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Rwanda, South Africa sign mega dollar deals with China

China will invest $14.7 billion in South Africa, President Cyril Ramaphosa said on Tuesday after talks between the two countries

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China will invest $14.7 billion in South Africa, President Cyril Ramaphosa said on Tuesday after talks between the two countries.

The news sent the rand one percent firmer.

Speaking at the same event, Chinese President Xi Jinping said the world’s second-biggest economy would take active measures to expand imports from South Africa to support development in Africa’s most industrialised economy.

Ramaphosa, who has promised to revive the economy since becoming president in February and after winning the leadership of the ruling African National Congress last year, said “Xi has indicated that China is ready to invest and work with South Africa in various sectors.”

The rand firmed after Ramaphosa’s announcement, spurred by offshore demand for the currency, traders said.

South Africa’s struggling state-run power firm Eskom, which swung to a full year loss on Monday, received a $2.5 billion loan from the China Development Bank.

Ramaphosa has focused on revitalising Eskom, Africa’s largest public utility, which was embroiled in corruption scandals under former president Jacob Zuma and narrowly avoided a liquidity crunch early this year after banks halted lending. Zuma has denied wrongdoing.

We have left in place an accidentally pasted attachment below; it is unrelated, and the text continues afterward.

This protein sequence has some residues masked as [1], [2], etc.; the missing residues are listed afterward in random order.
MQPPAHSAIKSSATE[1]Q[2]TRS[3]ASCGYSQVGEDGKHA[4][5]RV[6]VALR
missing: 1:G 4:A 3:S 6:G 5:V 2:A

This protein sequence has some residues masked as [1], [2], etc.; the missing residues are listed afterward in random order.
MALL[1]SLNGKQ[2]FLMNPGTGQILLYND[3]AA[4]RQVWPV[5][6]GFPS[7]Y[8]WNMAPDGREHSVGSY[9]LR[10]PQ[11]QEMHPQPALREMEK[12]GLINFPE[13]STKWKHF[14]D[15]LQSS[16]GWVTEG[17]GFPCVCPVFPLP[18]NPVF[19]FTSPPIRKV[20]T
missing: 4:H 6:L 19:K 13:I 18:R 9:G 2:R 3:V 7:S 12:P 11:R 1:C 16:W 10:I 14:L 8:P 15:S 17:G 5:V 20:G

South Africa’s logistics utility Transnet also received a cash injection, as well as other sectors of the economy, officials said.

Xi said China and South Africa were important emerging economies with similar perspectives on many global issues.

“Hence the need to strengthen cooperation,” Xi said.

Read Also: World’s largest refinery to cost $10bn; Dangote secures $650m loan

Meanwhile, Rwanda has signed loan agreements worth more than $300 million with China and India to fund roads and irrigation, officials said, as leaders from the two Asian powers made their first visits to the East African nation.
Jinping visited Rwanda from Sunday to Monday and granted a loan to build two roads while India’s Prime Minister Narendra Modi arrived on Monday.
Modi, who was on the way to a summit in South Africa, agreed $200 million in loans.